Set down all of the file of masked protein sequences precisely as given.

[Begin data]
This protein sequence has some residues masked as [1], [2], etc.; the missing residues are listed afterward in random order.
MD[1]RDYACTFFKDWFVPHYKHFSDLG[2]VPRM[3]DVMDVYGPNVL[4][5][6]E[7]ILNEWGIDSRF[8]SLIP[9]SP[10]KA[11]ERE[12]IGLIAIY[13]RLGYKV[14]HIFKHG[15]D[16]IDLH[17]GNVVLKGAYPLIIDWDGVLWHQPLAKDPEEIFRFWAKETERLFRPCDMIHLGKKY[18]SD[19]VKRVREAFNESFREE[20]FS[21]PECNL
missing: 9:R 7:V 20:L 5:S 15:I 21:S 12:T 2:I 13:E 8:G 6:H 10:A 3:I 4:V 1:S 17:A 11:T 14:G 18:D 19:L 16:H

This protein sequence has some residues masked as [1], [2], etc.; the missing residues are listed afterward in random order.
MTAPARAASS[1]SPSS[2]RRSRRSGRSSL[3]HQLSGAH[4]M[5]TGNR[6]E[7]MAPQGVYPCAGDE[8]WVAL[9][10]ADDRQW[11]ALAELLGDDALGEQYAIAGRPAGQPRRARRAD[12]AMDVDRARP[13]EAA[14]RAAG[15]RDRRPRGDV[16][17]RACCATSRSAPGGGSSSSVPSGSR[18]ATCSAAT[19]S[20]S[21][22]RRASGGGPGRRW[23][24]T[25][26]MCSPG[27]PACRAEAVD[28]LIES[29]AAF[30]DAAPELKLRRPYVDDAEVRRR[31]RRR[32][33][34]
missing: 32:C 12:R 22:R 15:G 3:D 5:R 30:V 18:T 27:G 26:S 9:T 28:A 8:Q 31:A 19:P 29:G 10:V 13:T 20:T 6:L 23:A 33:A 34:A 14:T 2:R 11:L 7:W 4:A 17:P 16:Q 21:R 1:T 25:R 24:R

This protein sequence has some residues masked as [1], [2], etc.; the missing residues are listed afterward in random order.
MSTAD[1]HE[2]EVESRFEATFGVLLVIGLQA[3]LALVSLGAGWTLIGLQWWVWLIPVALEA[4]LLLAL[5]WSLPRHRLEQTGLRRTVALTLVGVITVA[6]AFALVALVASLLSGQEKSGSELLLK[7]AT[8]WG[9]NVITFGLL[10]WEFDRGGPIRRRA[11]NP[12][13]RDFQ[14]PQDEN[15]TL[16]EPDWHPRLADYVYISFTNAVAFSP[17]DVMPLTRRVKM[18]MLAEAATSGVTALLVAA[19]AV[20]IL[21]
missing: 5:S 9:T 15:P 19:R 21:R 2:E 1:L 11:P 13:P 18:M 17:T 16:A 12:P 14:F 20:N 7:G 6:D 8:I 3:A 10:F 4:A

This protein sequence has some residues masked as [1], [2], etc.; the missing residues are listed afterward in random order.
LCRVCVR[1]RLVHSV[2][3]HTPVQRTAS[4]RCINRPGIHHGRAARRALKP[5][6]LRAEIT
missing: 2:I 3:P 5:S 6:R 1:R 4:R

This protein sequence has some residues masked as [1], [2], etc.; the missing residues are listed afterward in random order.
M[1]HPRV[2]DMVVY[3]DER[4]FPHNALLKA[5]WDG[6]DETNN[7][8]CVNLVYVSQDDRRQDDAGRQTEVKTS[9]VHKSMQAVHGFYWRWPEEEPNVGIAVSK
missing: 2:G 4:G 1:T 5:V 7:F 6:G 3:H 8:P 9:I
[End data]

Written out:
This protein sequence has some residues masked as [1], [2], etc.; the missing residues are listed afterward in random order.
MD[1]RDYACTFFKDWFVPHYKHFSDLG[2]VPRM[3]DVMDVYGPNVL[4][5][6]E[7]ILNEWGIDSRF[8]SLIP[9]SP[10]KA[11]ERE[12]IGLIAIY[13]RLGYKV[14]HIFKHG[15]D[16]IDLH[17]GNVVLKGAYPLIIDWDGVLWHQPLAKDPEEIFRFWAKETERLFRPCDMIHLGKKY[18]SD[19]VKRVREAFNESFREE[20]FS[21]PECNL
missing: 9:R 7:V 20:L 5:S 15:I 21:S 12:T 2:I 13:E 8:G 6:H 10:A 3:I 4:V 1:S 17:A 11:T 14:G 18:D 19:L 16:H

This protein sequence has some residues masked as [1], [2], etc.; the missing residues are listed afterward in random order.
MTAPARAASS[1]SPSS[2]RRSRRSGRSSL[3]HQLSGAH[4]M[5]TGNR[6]E[7]MAPQGVYPCAGDE[8]WVAL[9][10]ADDRQW[11]ALAELLGDDALGEQYAIAGRPAGQPRRARRAD[12]AMDVDRARP[13]EAA[14]RAAG[15]RDRRPRGDV[16][17]RACCATSRSAPGGGSSSSVPSGSR[18]ATCSAAT[19]S[20]S[21][22]RRASGGGPGRRW[23][24]T[25][26]MCSPG[27]PACRAEAVD[28]LIES[29]AAF[30]DAAPELKLRRPYVDDAEVRRR[31]RRR[32][33][34]
missing: 32:C 12:R 22:R 15:G 3:D 5:R 30:V 18:T 27:G 26:S 9:T 28:A 8:Q 31:A 19:P 29:G 10:V 13:T 20:T 6:L 23:A 33:A 34:A 14:T 2:R 11:L 7:W 4:A 17:P 16:Q 21:R 1:T 25:R 24:R

This protein sequence has some residues masked as [1], [2], etc.; the missing residues are listed afterward in random order.
MSTAD[1]HE[2]EVESRFEATFGVLLVIGLQA[3]LALVSLGAGWTLIGLQWWVWLIPVALEA[4]LLLAL[5]WSLPRHRLEQTGLRRTVALTLVGVITVA[6]AFALVALVASLLSGQEKSGSELLLK[7]AT[8]WG[9]NVITFGLL[10]WEFDRGGPIRRRA[11]NP[12][13]RDFQ[14]PQDEN[15]TL[16]EPDWHPRLADYVYISFTNAVAFSP[17]DVMPLTRRVKM[18]MLAEAATSGVTALLVAA[19]AV[20]IL[21]
missing: 5:S 9:T 15:P 19:R 21:R 2:E 1:L 11:P 13:P 18:M 17:T 16:A 12:P 14:F 20:N 7:G 6:D 8:I 3:A 10:F 4:A

This protein sequence has some residues masked as [1], [2], etc.; the missing residues are listed afterward in random order.
LCRVCVR[1]RLVHSV[2][3]HTPVQRTAS[4]RCINRPGIHHGRAARRALKP[5][6]LRAEIT
missing: 2:I 3:P 5:S 6:R 1:R 4:R

This protein sequence has some residues masked as [1], [2], etc.; the missing residues are listed afterward in random order.
M[1]HPRV[2]DMVVY[3]DER[4]FPHNALLKA[5]WDG[6]DETNN[7][8]CVNLVYVSQDDRRQDDAGRQTEVKTS[9]VHKSMQAVHGFYWRWPEEEPNVGIAVSK
missing: 2:G 4:G 1:T 5:V 7:F 6:G 3:H 8:P 9:I